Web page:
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Tunisia

A stable Tunisia remains critical for security in North Africa as a whole. Yet its proximity to Libya leaves it exposed to dangerous spillover, as shown by March 2016’s deadly attack by ISIS militants on the border town of Ben Guerdane. Even with ISIS’ relative decline in the Levant and Libya, there is a risk that some of the thousands of Tunisian foreign fighters could return and exploit simmering social unrest. Local elections planned for May 2018, the first since the 2011 revolution, will reveal whether the stability that has endured since the 2013 political deal between Tunisia’s two main parties can hold. Crisis Group works to identify conflict triggers ahead of the coming elections, including tensions over economic and socio-regional inequality, and aims to broaden the political consensus established in 2013.

CrisisWatch Tunisia

Unchanged Situation

In second round of presidential elections 13 Oct, constitutional law professor with no political affiliation Kaïs Saïed won with 72.7% of votes, beating media mogul Nabil Karoui. In light of Karoui’s incarceration, Saïed 5 Oct stopped campaigning to ensure level playing field and avoid cancellation of second round. Appeal court 9 Oct freed Karoui, giving him several days to campaign. Saïed sworn in as president 23 Oct. In legislative elections 6 Oct, Islamist-inspired party An-Nahda won most seats with 52 out of 217, ahead of Karoui’s liberal party Heart of Tunisia, which won 38, according to preliminary results. An-Nahda launched consultations with several parties represented in parliament and independent MPs to form majority in parliament and then govt. PM Chahed 29 Oct dismissed foreign affairs and defence ministers and secretary of state for diplomacy, reportedly after consultation with President Saïed. Unidentified assailant killed French tourist and injured soldier with knife in Bizerte in north 14 Oct. Security forces arrested suspect next day, his motivations remained unclear.

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Reports & Briefings

In The News

25 Feb 2018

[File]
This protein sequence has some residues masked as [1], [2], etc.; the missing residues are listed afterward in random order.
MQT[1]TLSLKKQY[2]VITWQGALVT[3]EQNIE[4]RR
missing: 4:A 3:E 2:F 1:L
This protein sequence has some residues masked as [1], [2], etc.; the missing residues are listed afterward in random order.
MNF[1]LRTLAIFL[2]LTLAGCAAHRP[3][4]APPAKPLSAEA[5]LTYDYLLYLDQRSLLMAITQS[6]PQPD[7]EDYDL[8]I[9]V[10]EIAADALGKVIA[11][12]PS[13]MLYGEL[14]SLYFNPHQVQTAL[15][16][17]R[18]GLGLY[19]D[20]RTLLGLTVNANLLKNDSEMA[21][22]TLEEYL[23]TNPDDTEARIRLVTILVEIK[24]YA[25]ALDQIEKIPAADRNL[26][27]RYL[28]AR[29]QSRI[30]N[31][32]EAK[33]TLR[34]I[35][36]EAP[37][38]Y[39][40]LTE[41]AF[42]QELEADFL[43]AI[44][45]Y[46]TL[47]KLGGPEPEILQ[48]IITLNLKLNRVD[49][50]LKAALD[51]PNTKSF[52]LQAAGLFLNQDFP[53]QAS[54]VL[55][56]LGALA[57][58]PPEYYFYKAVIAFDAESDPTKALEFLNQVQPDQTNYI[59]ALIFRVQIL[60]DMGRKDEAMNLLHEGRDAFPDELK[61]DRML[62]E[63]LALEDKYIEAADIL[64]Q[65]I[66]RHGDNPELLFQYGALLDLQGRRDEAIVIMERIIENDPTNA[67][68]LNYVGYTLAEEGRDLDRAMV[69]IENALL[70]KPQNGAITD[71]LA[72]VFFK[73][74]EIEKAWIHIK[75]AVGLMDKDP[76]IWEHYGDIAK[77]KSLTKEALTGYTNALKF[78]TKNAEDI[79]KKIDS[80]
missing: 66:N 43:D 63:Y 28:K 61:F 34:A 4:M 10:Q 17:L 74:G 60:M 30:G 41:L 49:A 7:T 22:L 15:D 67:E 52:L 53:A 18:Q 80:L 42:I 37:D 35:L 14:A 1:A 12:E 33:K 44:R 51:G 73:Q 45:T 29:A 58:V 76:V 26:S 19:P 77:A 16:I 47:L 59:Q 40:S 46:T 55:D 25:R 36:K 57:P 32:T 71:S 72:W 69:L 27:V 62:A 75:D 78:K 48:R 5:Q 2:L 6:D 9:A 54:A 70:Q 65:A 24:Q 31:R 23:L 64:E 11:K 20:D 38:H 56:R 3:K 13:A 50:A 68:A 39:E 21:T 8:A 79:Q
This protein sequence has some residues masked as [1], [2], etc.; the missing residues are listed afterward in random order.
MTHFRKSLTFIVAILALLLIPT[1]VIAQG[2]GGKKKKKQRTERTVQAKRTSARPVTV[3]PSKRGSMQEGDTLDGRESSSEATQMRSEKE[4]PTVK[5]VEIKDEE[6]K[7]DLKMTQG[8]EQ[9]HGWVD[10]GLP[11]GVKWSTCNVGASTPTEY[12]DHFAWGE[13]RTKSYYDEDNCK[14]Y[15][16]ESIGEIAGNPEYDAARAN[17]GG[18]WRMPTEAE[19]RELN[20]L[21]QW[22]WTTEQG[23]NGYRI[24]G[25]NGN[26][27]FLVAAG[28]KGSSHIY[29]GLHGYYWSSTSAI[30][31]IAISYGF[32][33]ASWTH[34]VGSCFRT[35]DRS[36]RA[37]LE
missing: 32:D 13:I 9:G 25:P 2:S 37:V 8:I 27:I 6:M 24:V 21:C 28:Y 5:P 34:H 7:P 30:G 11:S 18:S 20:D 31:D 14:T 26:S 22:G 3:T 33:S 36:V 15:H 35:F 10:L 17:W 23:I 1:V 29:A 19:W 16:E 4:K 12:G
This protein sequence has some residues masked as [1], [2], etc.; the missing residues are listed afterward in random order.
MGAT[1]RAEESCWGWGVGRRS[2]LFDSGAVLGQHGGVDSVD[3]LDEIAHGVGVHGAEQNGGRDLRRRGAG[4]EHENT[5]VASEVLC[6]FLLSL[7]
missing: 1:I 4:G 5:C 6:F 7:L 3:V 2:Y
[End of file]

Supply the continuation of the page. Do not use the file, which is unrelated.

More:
There is tension between the [Tunisian] police and the judiciary [about ISIS militants]. The police say it’s because the judges are terrorists themselves. BuzzFeed

Michaël Béchir Ayari

Senior Analyst, Tunisia
14 Jan 2018
There is a fertile ground for social anger [in Tunisia] that needs to be taken into account. What will be interesting in the next days is how the youth movements will structure themselves. The New York Times

Michaël Béchir Ayari

Senior Analyst, Tunisia

Latest Updates

Tunisie : dépasser les querelles pour restaurer la confiance

Le maintien ou le départ du chef du gouvernement tunisien, Youssef Chahed, est depuis plusieurs semaines au cœur d’une crise politique. Si les principales forces politiques et syndicales échouent à trouver un compromis, la formation d’un gouvernement dit de technocrates pourrait permettre de renforcer la confiance et d’apaiser les rancœurs. 

Also available in English

Strengthening Institutions in Tunisia

Tunisia is in limbo between two different forms of government, deepening socio-economic difficulties for many citizens and putting the country’s security at risk. In this excerpt from our Watch List 2018, Crisis Group proposes that the EU and its member states use their influence to persuade Tunisia actively to promote economic growth and speed up government restructuring.

On the Politics behind Tunisia’s Protests

Analysis on the politics behind the scenes of the ongoing protests in Tunisia.

Originally published in The Arabist

En Tunisie, « le risque d’une dérive autoritaire »

Pour les chercheurs d’ICG, Michaël Ayari et Issandr El-Amrani, le pouvoir tunisien doit parachever la transition démocratique sept ans après la chute de Ben Ali.

Originally published in Le Monde Afrique

Stemming Tunisia’s Authoritarian Drift

As dangerous signs of political polarisation mark the seventh anniversary of the 14 January 2011 Tunisian uprising, Crisis Group’s Tunisia Senior Analyst Michaël Béchir Ayari reflects on a growing but illusory popular nostalgia for strong, centralised government to get a grip on the country. He argues that to save the Arab world’s sole successful transition since 2011, the governing coalition should enact promised reforms, create a Constitutional court and hold long-delayed local elections.

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